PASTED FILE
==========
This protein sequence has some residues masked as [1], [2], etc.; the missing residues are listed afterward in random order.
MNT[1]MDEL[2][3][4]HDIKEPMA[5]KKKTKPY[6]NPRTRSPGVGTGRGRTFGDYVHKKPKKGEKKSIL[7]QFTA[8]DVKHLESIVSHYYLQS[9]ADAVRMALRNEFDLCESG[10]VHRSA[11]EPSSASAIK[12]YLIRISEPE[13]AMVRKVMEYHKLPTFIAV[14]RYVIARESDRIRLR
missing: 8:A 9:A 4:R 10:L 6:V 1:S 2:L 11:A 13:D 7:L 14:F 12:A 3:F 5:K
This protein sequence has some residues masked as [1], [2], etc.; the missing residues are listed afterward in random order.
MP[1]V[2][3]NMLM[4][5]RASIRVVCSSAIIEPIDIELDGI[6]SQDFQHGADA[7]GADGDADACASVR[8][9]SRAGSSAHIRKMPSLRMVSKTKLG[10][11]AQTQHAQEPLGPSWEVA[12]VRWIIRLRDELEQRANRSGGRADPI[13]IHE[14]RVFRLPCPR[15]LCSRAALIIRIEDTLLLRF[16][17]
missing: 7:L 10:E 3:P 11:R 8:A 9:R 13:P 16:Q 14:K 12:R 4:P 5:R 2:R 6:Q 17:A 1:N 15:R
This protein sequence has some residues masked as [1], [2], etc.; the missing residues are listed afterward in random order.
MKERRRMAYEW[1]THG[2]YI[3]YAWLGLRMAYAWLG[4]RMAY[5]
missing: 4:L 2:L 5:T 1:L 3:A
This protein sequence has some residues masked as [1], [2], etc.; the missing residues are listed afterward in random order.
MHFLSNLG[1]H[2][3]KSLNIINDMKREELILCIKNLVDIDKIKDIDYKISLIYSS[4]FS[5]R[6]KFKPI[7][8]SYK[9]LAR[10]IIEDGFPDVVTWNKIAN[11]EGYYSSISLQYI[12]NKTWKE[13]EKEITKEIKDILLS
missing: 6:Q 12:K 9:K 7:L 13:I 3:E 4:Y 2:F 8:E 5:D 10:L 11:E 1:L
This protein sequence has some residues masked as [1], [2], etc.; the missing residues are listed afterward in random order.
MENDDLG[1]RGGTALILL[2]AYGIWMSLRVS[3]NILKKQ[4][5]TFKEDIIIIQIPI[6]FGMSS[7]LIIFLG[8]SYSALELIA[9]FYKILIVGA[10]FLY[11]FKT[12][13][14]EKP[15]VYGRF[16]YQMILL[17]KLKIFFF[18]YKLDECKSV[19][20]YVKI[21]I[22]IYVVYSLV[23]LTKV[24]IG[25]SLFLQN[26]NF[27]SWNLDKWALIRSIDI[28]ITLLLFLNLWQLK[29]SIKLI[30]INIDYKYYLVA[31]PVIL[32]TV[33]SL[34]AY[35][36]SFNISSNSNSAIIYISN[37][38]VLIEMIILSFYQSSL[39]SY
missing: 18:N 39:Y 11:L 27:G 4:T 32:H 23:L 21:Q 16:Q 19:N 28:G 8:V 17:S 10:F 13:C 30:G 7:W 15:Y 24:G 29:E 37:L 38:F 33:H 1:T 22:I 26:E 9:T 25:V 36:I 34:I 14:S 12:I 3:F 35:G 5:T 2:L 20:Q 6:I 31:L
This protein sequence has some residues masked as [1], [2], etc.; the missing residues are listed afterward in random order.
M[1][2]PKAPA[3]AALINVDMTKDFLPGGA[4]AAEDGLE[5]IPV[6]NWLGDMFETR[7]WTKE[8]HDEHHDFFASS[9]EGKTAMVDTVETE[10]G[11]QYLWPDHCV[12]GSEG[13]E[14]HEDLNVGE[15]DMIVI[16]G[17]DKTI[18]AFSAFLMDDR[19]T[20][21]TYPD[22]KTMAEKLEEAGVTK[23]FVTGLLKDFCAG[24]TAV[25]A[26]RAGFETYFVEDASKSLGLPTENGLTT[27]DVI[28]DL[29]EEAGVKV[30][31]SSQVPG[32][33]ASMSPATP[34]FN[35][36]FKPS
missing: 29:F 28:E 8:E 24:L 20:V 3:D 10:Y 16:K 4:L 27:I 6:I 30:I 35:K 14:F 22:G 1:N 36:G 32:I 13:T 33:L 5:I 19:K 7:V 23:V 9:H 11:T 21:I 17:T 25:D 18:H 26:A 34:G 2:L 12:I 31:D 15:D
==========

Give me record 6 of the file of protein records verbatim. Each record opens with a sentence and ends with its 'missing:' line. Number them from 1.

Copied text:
This protein sequence has some residues masked as [1], [2], etc.; the missing residues are listed afterward in random order.
M[1][2]PKAPA[3]AALINVDMTKDFLPGGA[4]AAEDGLE[5]IPV[6]NWLGDMFETR[7]WTKE[8]HDEHHDFFASS[9]EGKTAMVDTVETE[10]G[11]QYLWPDHCV[12]GSEG[13]E[14]HEDLNVGE[15]DMIVI[16]G[17]DKTI[18]AFSAFLMDDR[19]T[20][21]TYPD[22]KTMAEKLEEAGVTK[23]FVTGLLKDFCAG[24]TAV[25]A[26]RAGFETYFVEDASKSLGLPTENGLTT[27]DVI[28]DL[29]EEAGVKV[30][31]SSQVPG[32][33]ASMSPATP[34]FN[35][36]FKPS
missing: 29:F 28:E 8:E 24:L 20:V 3:D 10:Y 16:K 4:L 27:I 6:I 30:I 35:K 14:F 22:G 1:N 36:G 32:I 13:T 33:L 5:I 19:K 7:V 23:V 9:H 11:T 21:I 17:T 25:D 18:H 26:A 34:G 2:L 12:I 31:D 15:D